The architectural plans for the facility look lavish, with two enormous studios (one is designed to look like a ballpark). But the network will be judged by its programming, including the centerpiece “MLB Tonight” studio program, which during the season will offer updates, live game look-ins and wrap-ups from 7 p.m. until at least 1 a.m. Eastern.Certainly nothing beats watching the game itself, but if you're just looking to get the overview and flavor of what's going on in the league every night, that sounds like a pretty neat show. Unless they either (a) staff that thing with utterly grating personalities; or (b) try to give it some artificially-fast pacing in the interest of creating "excitement," I'm having a hard time seeing how that wouldn't be infinitely preferable to ESPN's Baseball Tonight. As for the first point:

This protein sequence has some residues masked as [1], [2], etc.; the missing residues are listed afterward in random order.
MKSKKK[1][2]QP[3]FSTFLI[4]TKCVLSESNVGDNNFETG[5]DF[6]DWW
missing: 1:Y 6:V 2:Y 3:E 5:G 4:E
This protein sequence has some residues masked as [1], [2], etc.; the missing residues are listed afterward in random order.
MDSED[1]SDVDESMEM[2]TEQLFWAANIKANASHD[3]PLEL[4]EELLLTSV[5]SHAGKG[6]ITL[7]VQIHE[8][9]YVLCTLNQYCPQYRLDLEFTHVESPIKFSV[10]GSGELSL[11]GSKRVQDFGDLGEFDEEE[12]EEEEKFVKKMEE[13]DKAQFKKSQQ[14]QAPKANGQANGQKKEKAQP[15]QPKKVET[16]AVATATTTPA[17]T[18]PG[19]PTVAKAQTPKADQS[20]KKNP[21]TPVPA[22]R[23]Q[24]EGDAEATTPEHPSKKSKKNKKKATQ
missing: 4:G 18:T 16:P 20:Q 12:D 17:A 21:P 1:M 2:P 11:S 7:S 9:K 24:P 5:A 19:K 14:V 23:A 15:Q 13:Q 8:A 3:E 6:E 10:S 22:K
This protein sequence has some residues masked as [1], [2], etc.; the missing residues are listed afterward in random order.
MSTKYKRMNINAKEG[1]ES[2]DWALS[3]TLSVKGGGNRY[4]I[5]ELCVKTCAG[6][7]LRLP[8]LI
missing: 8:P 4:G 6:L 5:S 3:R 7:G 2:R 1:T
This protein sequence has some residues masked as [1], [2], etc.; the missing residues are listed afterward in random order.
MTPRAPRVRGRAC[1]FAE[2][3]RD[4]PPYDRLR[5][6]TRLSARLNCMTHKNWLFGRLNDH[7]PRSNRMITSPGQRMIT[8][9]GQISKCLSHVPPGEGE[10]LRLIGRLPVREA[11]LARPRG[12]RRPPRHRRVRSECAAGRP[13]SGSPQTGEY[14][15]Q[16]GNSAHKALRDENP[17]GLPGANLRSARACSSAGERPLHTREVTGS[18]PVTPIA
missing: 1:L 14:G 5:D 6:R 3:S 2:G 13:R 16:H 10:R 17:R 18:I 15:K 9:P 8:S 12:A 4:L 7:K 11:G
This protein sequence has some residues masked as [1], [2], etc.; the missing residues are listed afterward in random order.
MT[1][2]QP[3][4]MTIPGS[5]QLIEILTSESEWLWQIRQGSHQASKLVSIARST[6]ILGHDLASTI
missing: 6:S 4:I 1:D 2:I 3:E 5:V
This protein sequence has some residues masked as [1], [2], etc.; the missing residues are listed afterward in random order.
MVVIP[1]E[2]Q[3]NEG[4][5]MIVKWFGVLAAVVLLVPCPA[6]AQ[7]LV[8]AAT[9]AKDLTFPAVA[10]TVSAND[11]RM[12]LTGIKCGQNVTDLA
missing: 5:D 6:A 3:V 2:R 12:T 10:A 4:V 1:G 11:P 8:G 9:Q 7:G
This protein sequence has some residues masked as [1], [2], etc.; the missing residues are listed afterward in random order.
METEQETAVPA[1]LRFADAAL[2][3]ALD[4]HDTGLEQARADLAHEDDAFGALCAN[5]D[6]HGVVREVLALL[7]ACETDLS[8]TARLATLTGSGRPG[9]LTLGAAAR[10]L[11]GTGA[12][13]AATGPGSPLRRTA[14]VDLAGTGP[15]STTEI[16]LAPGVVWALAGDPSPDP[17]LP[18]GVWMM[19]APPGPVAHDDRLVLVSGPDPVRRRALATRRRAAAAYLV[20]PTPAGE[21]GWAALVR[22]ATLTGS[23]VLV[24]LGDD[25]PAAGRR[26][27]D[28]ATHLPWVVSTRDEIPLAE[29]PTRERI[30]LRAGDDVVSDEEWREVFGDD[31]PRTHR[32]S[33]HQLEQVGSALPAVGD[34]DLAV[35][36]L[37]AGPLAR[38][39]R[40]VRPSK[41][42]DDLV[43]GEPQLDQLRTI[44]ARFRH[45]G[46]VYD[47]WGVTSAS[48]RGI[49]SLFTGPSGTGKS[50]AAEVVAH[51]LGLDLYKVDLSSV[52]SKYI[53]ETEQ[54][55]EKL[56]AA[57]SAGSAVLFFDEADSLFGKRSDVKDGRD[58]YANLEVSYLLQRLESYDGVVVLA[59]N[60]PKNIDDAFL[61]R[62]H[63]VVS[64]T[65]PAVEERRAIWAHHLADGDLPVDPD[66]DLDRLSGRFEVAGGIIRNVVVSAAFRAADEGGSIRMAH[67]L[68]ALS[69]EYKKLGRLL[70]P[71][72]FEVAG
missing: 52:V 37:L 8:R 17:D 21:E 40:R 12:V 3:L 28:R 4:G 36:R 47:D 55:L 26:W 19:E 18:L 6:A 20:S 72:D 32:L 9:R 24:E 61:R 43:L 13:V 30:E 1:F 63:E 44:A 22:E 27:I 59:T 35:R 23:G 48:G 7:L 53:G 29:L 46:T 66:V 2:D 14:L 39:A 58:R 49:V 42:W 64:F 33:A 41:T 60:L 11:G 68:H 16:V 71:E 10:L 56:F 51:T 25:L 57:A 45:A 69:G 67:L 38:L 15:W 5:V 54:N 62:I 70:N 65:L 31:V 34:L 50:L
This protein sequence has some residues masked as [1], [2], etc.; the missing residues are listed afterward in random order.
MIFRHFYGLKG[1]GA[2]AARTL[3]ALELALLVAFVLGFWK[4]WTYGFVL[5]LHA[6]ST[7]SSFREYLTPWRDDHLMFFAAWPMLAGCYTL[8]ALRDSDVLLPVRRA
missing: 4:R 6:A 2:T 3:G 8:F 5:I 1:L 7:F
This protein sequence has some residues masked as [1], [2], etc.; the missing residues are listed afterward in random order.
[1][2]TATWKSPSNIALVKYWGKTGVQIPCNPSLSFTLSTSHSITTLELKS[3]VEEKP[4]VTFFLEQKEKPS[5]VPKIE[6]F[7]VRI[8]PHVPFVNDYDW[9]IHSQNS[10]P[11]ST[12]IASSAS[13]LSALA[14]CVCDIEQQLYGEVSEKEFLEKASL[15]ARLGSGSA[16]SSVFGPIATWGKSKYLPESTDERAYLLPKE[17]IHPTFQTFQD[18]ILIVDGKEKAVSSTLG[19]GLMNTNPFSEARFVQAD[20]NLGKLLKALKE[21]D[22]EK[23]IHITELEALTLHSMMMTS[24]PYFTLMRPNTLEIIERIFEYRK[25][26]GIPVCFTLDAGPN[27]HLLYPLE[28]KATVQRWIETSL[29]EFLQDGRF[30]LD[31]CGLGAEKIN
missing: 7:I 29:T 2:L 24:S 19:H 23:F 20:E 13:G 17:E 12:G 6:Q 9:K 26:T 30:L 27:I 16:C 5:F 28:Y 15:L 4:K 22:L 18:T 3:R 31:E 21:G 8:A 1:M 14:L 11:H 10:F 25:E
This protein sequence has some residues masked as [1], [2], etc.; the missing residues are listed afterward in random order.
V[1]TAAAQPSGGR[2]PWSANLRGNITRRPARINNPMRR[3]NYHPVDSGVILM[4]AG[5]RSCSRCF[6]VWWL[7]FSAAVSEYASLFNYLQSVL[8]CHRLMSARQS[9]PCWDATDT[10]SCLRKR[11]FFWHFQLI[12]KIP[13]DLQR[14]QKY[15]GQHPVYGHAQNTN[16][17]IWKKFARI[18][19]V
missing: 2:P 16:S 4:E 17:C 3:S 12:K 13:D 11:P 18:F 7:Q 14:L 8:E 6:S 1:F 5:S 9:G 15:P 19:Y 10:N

The roster of commentators is expected to include Harold Reynolds and Al Leiter, but one of Petitti’s tasks will be to hire someone to be the undisputed voice of the network.I implore you MLB TV: Avoid the temptation to go with an empty suit with a pedigree of nepotism as opposed to merit. No Chip Caray. No Joe Buck. No Ernie Johnson Jr. Baseball fans don't want a mere pleasant looking studio host. Get someone who can talk baseball up, down, and sideways, even if his tones are less than perfectly dulcet and his chin less than perfectly square.